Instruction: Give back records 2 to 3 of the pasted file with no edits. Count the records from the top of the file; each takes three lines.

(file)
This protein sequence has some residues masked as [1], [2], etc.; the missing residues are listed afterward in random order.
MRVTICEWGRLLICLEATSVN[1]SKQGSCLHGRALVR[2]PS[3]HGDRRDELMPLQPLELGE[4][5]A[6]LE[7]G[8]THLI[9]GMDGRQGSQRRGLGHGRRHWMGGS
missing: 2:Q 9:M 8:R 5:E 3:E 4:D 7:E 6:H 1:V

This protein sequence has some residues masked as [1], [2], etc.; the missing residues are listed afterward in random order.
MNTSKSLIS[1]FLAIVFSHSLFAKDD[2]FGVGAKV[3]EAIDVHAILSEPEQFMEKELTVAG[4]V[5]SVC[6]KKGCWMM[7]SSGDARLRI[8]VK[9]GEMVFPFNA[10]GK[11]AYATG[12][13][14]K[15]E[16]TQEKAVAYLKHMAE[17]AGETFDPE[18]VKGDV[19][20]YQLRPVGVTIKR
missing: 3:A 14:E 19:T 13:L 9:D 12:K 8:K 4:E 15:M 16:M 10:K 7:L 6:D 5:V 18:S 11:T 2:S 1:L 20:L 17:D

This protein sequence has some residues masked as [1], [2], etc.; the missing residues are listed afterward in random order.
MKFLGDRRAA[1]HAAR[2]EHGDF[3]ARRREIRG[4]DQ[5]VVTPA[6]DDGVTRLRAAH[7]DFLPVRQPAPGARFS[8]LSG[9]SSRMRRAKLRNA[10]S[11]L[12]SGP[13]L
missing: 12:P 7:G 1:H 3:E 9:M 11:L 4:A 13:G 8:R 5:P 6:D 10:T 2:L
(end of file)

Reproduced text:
This protein sequence has some residues masked as [1], [2], etc.; the missing residues are listed afterward in random order.
MNTSKSLIS[1]FLAIVFSHSLFAKDD[2]FGVGAKV[3]EAIDVHAILSEPEQFMEKELTVAG[4]V[5]SVC[6]KKGCWMM[7]SSGDARLRI[8]VK[9]GEMVFPFNA[10]GK[11]AYATG[12][13][14]K[15]E[16]TQEKAVAYLKHMAE[17]AGETFDPE[18]VKGDV[19][20]YQLRPVGVTIKR
missing: 3:A 14:E 19:T 13:L 9:D 12:K 8:K 4:E 15:M 16:M 10:K 7:L 6:D 5:V 18:S 11:T 2:S 1:L 20:L 17:D

This protein sequence has some residues masked as [1], [2], etc.; the missing residues are listed afterward in random order.
MKFLGDRRAA[1]HAAR[2]EHGDF[3]ARRREIRG[4]DQ[5]VVTPA[6]DDGVTRLRAAH[7]DFLPVRQPAPGARFS[8]LSG[9]SSRMRRAKLRNA[10]S[11]L[12]SGP[13]L
missing: 12:P 7:G 1:H 3:E 9:M 11:L 4:A 13:G 8:R 5:P 6:D 10:T 2:L